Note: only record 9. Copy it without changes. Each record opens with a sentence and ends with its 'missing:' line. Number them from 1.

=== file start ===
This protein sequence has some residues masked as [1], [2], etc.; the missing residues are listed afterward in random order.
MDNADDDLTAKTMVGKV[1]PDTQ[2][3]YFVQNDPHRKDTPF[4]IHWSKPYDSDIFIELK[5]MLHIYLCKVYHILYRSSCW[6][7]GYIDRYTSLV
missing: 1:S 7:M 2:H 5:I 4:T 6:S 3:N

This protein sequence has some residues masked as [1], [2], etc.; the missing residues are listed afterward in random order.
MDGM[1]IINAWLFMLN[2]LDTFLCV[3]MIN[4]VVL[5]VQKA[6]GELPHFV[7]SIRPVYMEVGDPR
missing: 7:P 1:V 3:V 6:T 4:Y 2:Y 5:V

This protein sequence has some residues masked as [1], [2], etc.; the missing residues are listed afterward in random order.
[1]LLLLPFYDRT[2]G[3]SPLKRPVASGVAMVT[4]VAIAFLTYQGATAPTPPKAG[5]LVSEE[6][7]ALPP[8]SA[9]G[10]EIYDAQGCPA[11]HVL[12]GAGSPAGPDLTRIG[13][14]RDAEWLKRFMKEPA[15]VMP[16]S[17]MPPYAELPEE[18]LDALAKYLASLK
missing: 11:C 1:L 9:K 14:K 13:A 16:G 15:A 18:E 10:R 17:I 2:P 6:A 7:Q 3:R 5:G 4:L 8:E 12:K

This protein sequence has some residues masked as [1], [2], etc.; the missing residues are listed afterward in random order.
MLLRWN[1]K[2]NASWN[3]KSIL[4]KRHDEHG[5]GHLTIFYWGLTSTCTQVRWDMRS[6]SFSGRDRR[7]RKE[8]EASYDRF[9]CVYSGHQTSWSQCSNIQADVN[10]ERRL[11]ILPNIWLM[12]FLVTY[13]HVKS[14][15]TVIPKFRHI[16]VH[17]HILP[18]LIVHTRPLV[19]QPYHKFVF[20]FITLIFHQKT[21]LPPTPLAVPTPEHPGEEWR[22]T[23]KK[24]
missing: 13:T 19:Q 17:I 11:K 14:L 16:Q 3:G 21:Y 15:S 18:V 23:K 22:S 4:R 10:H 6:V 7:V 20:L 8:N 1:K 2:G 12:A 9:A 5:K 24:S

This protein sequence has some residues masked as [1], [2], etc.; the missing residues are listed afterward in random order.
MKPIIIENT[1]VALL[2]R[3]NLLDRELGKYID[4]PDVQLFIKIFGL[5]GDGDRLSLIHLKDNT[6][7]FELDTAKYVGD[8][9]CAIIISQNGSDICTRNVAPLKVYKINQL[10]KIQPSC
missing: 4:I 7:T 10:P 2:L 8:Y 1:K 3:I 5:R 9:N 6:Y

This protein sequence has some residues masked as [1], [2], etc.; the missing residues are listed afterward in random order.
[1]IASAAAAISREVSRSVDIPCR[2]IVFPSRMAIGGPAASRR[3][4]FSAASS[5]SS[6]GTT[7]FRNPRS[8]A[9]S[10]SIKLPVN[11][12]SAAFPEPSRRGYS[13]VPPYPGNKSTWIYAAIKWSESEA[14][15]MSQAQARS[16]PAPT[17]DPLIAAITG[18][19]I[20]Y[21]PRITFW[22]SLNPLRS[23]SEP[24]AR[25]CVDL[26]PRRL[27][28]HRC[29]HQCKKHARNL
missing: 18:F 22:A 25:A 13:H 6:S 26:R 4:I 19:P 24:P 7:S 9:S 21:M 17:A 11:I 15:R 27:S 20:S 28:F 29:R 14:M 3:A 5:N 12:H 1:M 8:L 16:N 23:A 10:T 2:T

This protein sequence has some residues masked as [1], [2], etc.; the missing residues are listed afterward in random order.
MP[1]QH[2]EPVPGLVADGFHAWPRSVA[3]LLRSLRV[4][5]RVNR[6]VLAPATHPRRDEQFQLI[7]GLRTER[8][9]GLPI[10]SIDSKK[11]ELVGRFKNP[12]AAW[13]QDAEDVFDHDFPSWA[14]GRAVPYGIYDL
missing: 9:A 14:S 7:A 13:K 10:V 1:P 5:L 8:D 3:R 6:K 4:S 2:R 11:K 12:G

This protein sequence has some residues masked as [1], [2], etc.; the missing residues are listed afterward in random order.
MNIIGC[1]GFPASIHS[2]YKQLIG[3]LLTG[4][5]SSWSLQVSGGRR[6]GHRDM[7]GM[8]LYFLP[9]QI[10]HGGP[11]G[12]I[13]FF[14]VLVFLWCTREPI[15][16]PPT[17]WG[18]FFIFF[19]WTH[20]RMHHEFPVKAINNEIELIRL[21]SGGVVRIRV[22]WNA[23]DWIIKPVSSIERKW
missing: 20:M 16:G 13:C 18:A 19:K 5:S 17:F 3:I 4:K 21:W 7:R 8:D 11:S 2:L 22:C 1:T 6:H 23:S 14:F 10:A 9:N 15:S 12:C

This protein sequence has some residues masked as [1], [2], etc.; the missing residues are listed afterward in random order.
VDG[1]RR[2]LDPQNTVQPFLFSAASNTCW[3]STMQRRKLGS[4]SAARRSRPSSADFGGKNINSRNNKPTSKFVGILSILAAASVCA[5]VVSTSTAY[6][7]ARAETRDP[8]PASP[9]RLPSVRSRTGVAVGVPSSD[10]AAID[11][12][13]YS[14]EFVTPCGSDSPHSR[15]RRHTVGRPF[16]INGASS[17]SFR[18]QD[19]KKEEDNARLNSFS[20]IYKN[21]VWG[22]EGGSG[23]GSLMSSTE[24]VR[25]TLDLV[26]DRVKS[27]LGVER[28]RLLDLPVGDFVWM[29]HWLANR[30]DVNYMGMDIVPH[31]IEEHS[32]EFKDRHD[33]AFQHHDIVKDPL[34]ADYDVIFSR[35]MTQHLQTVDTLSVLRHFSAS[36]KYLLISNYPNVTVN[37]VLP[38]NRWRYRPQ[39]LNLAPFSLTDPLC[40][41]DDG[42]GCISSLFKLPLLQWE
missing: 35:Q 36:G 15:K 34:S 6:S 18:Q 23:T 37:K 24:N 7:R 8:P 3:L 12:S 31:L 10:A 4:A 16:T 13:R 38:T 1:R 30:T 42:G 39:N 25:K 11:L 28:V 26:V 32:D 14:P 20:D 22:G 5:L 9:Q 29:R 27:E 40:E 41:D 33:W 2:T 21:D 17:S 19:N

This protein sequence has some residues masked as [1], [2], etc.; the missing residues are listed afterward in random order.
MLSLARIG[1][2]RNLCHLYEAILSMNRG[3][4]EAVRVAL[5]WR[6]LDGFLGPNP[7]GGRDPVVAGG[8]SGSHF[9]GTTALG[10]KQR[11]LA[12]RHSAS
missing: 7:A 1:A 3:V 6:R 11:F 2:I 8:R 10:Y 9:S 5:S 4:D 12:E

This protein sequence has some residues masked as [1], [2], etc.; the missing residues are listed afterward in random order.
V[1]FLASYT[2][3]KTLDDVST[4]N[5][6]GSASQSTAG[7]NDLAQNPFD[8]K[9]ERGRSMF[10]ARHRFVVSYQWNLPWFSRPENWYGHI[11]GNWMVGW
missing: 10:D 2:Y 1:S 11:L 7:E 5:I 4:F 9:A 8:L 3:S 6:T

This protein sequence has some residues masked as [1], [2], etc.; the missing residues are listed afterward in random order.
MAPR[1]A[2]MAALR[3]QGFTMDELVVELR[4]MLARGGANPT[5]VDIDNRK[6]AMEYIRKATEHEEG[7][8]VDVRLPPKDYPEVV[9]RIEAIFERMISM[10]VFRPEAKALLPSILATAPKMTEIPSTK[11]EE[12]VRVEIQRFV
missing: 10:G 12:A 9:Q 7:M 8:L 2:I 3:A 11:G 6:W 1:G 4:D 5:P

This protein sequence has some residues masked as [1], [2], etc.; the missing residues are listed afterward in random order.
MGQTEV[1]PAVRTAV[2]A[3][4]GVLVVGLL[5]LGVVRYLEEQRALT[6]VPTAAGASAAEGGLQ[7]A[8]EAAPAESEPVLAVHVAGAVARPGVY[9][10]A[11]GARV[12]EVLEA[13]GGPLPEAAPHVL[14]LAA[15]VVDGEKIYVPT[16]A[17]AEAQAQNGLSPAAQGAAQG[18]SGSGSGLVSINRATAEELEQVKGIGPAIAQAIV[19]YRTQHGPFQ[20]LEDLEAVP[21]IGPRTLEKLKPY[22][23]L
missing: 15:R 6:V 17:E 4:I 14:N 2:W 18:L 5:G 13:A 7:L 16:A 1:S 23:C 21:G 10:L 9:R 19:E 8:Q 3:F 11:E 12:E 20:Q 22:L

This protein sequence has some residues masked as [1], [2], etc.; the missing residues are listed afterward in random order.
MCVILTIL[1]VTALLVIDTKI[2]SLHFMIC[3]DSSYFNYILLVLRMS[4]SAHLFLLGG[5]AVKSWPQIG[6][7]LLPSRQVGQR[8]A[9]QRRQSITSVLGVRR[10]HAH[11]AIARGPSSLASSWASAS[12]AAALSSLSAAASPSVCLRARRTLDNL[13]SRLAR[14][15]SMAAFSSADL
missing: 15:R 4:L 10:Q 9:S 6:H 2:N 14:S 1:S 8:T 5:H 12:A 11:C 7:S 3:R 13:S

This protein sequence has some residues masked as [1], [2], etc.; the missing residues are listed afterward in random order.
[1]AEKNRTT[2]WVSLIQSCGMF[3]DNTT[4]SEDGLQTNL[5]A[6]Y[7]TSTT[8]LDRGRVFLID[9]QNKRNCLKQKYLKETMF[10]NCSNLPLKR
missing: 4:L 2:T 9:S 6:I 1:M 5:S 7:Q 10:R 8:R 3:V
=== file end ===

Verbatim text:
This protein sequence has some residues masked as [1], [2], etc.; the missing residues are listed afterward in random order.
VDG[1]RR[2]LDPQNTVQPFLFSAASNTCW[3]STMQRRKLGS[4]SAARRSRPSSADFGGKNINSRNNKPTSKFVGILSILAAASVCA[5]VVSTSTAY[6][7]ARAETRDP[8]PASP[9]RLPSVRSRTGVAVGVPSSD[10]AAID[11][12][13]YS[14]EFVTPCGSDSPHSR[15]RRHTVGRPF[16]INGASS[17]SFR[18]QD[19]KKEEDNARLNSFS[20]IYKN[21]VWG[22]EGGSG[23]GSLMSSTE[24]VR[25]TLDLV[26]DRVKS[27]LGVER[28]RLLDLPVGDFVWM[29]HWLANR[30]DVNYMGMDIVPH[31]IEEHS[32]EFKDRHD[33]AFQHHDIVKDPL[34]ADYDVIFSR[35]MTQHLQTVDTLSVLRHFSAS[36]KYLLISNYPNVTVN[37]VLP[38]NRWRYRPQ[39]LNLAPFSLTDPLC[40][41]DDG[42]GCISSLFKLPLLQWE
missing: 35:Q 36:G 15:K 34:S 6:S 18:Q 23:T 37:K 24:N 7:R 8:P 3:L 12:S 31:L 10:A 4:A 16:T 13:R 38:T 1:R 30:T 42:G 39:N 25:K 11:L 28:V 26:V 32:D 14:P 20:D 22:G 5:L 9:Q 29:R 27:E 40:E 41:D 33:W 2:T 21:D 17:S 19:N